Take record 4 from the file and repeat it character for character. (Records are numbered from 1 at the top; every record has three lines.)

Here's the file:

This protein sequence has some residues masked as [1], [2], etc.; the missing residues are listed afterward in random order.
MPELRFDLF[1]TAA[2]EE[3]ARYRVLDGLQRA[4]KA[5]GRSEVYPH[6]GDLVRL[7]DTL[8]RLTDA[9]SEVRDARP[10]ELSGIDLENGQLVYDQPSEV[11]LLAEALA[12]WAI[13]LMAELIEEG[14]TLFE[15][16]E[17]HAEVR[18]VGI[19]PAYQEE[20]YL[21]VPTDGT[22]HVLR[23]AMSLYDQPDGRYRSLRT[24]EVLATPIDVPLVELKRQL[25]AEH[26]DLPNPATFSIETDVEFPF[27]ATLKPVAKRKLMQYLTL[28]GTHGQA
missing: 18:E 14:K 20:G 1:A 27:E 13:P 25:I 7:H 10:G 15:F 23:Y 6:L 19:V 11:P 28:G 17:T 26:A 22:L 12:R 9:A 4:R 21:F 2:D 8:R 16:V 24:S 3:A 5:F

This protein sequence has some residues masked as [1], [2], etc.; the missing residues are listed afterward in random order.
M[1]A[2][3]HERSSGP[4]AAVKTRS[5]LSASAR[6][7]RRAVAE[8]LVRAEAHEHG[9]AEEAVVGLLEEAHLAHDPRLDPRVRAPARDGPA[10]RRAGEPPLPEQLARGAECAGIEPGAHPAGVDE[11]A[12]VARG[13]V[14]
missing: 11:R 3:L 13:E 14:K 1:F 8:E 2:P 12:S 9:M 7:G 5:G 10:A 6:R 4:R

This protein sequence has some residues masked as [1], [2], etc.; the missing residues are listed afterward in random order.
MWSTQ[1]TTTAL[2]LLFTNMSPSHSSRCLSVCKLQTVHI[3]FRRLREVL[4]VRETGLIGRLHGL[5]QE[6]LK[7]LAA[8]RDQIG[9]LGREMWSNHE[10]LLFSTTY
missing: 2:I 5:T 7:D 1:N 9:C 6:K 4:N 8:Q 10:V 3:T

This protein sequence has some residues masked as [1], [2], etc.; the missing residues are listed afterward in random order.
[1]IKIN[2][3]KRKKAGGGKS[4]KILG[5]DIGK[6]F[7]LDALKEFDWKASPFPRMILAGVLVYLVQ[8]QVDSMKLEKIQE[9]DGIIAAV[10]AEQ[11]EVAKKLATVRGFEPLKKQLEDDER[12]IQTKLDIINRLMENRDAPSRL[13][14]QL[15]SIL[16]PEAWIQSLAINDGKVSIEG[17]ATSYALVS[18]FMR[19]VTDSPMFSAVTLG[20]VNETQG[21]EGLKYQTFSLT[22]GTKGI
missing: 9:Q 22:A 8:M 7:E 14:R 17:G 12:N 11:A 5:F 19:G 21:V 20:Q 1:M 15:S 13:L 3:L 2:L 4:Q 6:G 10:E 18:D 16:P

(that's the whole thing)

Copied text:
This protein sequence has some residues masked as [1], [2], etc.; the missing residues are listed afterward in random order.
[1]IKIN[2][3]KRKKAGGGKS[4]KILG[5]DIGK[6]F[7]LDALKEFDWKASPFPRMILAGVLVYLVQ[8]QVDSMKLEKIQE[9]DGIIAAV[10]AEQ[11]EVAKKLATVRGFEPLKKQLEDDER[12]IQTKLDIINRLMENRDAPSRL[13][14]QL[15]SIL[16]PEAWIQSLAINDGKVSIEG[17]ATSYALVS[18]FMR[19]VTDSPMFSAVTLG[20]VNETQG[21]EGLKYQTFSLT[22]GTKGI
missing: 9:Q 22:A 8:M 7:E 14:R 17:G 12:N 11:A 5:F 19:G 21:V 20:Q 1:M 15:S 13:L 3:L 2:L 4:Q 6:G 10:E 18:D 16:P